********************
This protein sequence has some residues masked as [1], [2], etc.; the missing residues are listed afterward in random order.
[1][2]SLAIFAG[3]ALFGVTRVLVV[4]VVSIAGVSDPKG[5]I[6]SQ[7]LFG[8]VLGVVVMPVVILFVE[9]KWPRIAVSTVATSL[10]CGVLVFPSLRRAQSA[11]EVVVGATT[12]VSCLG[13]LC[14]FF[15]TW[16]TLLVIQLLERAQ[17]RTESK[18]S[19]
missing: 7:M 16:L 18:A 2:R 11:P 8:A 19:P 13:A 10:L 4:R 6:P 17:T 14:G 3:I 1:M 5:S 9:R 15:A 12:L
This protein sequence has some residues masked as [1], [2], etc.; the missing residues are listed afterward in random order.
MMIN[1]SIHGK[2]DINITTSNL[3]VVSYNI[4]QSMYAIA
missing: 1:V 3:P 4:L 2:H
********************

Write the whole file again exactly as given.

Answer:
This protein sequence has some residues masked as [1], [2], etc.; the missing residues are listed afterward in random order.
[1][2]SLAIFAG[3]ALFGVTRVLVV[4]VVSIAGVSDPKG[5]I[6]SQ[7]LFG[8]VLGVVVMPVVILFVE[9]KWPRIAVSTVATSL[10]CGVLVFPSLRRAQSA[11]EVVVGATT[12]VSCLG[13]LC[14]FF[15]TW[16]TLLVIQLLERAQ[17]RTESK[18]S[19]
missing: 7:M 16:L 18:A 2:R 11:P 8:A 19:P 13:A 10:L 4:R 6:P 17:T 14:G 3:I 1:M 5:S 9:R 15:A 12:L
This protein sequence has some residues masked as [1], [2], etc.; the missing residues are listed afterward in random order.
MMIN[1]SIHGK[2]DINITTSNL[3]VVSYNI[4]QSMYAIA
missing: 1:V 3:P 4:L 2:H